Events

11th USENIX Workshop on Offensive Technologies (WOOT17)

The 11th USENIX Workshop on Offensive Technologies (WOOT17) took place the last two days in Vancouver. Some colleagues and I had the chance to attend and enjoy the presentations of all accepted papers of this rather small, single-track co-located USENIX event. Unfortunately, the talks have not been recorded. However, all the papers should be available on the website. It’s worth taking a look at all of the papers, but these are some presentations that we’ve enjoyed:

BADFET: Defeating Modern Secure Boot Using Second-Order Pulsed Electromagnetic Fault Injection

This talk showed how the authors defeated secure boot on Cisco phones by leveraging controlled electromagnetic pulses. This attack resulted in a fault injection which allowed them to access the uBoot debug shell in order to compromise the device. The work is really interesting and the talk was very well prepared and executed, so it’s quite unfortunate that there is no recording. But I recommend everyone that is interested in this topic to take a look at the paper.

unCaptcha: A Low-Resource Defeat of reCAPTCHA Audio Challenge

A quite entertaining talk that showed how the reCAPTCHA audio challenge has been defeated with a combination of different voice-to-text services. I think the idea of defeating Google’s reCAPTCHA by using Google’s Translate service is quite hilarious. The paper is available here.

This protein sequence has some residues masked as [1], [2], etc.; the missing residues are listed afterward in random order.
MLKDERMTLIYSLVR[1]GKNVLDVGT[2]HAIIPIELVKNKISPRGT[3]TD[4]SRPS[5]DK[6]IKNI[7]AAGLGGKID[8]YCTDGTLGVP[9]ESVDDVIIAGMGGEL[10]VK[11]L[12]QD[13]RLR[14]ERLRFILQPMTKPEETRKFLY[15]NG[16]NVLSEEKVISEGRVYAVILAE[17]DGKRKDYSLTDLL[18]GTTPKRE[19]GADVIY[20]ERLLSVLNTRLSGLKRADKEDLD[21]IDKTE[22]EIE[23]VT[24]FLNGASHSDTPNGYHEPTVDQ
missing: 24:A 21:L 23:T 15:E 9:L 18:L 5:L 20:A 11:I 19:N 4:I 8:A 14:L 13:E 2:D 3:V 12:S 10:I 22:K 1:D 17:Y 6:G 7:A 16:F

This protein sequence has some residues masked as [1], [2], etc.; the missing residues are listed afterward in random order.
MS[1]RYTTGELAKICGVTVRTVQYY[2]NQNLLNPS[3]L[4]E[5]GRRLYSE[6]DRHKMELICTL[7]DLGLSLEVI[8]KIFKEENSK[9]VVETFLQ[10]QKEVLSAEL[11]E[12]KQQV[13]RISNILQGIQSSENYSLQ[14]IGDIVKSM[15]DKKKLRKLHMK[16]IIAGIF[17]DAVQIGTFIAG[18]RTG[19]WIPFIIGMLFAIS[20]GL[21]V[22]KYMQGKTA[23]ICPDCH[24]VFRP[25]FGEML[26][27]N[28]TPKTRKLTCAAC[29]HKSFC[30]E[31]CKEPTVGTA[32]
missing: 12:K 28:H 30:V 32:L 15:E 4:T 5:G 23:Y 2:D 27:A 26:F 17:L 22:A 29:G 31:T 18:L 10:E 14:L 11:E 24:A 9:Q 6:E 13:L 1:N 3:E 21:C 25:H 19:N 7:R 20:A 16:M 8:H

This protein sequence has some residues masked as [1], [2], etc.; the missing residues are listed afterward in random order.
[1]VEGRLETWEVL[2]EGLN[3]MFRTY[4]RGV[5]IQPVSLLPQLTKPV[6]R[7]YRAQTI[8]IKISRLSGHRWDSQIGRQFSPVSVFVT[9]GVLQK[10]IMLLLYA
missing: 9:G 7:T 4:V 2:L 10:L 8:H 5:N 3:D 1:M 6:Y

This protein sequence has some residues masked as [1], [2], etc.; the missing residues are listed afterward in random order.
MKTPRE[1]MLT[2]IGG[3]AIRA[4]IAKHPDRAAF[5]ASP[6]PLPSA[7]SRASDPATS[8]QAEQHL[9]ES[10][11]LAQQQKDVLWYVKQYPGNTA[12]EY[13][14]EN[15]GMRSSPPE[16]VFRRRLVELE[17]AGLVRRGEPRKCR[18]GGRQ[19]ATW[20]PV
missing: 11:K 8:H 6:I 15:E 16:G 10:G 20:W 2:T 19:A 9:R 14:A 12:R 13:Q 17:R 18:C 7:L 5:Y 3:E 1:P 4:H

SPEAKE(a)R: Turn Speakers to Microphones for Fun and Profit

The talk gave a brief introduction to how speakers and microphones work in general and showed a way that allows to transform headphones into microphones. This issue can have a considerable impact because it allows malware to wiretap systems that don’t even have a microphone connected remotely. I wouldn’t be surprised if some international intelligence agencies already used this for ages… Checkout the paper here.

Shedding too much Light on a Microcontroller’s Firmware Protection

The work is dedicated to analyze the firmware protection of microcontrollers. It revealed three critical vulnerabilities that allow to dump the content of flash memory of microcontrollers even if they are in protected mode. Read more about the work here.

So far the conference was running pretty well and we are looking forward to the next three days of USENIX Security.

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